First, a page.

4.       ControlDTCSetting(ISO)-MANDATORY- Switches off raising any Diagnostic Trouble Codes (DTCs) during the programming process.

5.       ReadDataByIdentifier(OEM)-OPTIONAL-May be implemented by the OEM to check which software level is currently installed in the ECU before beginning the programming process.

6.       LinkControl(ISO)-OPTIONAL- Changes the bitrate of the CAN channel. So, if the ECU’s CAN network communicates at a 125k bitrate, we could possibly increase the bitrate to 1m (so long as the ECU’s clock oscillator is up to the task, but that’s another conversation entirely). I have not seen the utilization of this service very often, which strikes me as odd, however I am sure it is not without reason. With the continuing trend decreasing costs in microcontroller memory, and increasing complexity and sum of code size altogether, I would imagine implementing the CAN FD protocol would be very likely.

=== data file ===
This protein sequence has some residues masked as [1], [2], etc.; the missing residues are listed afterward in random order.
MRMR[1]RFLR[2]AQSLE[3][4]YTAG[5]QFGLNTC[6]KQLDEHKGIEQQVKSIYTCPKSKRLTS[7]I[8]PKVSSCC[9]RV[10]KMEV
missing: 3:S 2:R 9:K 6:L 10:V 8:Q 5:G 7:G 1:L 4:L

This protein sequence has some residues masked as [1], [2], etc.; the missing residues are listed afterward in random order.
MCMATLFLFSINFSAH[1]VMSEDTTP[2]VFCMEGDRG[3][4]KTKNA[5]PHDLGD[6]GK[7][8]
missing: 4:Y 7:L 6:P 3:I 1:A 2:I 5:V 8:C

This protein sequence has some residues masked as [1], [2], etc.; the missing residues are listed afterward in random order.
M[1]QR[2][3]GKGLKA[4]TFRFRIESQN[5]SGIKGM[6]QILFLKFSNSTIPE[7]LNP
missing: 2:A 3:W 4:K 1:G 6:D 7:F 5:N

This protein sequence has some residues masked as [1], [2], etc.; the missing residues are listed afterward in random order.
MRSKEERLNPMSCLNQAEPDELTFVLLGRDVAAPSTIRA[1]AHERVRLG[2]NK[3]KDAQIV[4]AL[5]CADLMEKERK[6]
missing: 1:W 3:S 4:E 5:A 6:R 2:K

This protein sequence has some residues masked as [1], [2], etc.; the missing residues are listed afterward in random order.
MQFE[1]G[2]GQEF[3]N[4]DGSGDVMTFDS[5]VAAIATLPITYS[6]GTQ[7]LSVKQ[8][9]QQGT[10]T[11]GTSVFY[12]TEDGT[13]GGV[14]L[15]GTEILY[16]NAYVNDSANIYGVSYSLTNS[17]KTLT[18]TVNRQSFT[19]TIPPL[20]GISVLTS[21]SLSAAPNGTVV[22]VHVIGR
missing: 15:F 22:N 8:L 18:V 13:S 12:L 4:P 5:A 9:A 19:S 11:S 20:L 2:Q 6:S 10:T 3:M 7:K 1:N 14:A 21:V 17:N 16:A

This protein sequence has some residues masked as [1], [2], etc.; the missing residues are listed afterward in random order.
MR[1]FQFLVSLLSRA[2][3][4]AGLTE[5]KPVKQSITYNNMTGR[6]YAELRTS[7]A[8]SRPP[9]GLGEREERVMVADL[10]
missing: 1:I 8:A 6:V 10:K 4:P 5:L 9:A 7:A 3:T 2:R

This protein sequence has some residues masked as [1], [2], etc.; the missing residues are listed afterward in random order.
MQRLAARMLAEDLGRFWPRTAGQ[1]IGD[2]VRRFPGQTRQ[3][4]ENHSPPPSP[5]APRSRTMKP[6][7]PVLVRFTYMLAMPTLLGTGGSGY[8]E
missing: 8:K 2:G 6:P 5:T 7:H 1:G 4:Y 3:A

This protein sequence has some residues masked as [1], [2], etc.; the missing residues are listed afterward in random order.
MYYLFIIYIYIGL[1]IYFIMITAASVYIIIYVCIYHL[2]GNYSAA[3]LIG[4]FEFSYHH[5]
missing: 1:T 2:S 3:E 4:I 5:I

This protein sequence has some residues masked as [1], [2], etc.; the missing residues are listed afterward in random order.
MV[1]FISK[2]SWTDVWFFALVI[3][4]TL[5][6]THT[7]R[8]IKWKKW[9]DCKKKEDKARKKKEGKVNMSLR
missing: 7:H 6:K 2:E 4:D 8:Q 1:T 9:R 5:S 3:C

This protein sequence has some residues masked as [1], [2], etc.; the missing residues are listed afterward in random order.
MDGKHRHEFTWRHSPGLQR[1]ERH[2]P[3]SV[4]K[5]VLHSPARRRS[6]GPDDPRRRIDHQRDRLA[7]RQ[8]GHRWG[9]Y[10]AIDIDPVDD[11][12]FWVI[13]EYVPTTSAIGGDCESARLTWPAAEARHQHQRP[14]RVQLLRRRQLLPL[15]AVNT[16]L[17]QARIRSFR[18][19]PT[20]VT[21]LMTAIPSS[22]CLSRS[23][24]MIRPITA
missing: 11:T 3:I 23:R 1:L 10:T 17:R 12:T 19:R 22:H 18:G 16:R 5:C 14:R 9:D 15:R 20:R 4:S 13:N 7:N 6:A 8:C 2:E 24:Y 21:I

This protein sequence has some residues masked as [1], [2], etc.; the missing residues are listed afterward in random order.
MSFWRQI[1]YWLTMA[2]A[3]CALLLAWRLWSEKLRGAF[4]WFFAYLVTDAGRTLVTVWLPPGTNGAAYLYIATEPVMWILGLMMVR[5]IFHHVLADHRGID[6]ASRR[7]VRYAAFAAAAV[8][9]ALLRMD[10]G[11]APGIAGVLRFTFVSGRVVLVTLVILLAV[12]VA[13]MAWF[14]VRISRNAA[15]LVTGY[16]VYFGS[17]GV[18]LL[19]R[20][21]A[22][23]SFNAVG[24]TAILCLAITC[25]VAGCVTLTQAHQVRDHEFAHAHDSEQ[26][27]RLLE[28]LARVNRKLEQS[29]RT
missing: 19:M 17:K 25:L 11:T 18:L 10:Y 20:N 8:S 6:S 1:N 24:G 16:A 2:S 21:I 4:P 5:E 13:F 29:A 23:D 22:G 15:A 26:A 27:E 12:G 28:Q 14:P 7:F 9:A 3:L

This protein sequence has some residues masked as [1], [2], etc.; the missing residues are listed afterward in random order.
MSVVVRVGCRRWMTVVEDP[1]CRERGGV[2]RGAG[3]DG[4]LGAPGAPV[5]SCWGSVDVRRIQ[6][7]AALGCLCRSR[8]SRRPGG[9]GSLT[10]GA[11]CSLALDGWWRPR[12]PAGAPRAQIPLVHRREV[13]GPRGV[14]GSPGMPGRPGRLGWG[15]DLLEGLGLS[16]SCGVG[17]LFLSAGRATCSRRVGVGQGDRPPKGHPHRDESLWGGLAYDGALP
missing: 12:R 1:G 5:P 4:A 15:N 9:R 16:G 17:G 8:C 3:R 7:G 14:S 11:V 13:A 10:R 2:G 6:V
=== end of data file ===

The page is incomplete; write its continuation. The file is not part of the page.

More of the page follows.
Programming Phase

1.       DiagnosticSessionControl(ISO)-MANDATORY-As stated above, basically just a handshake of sorts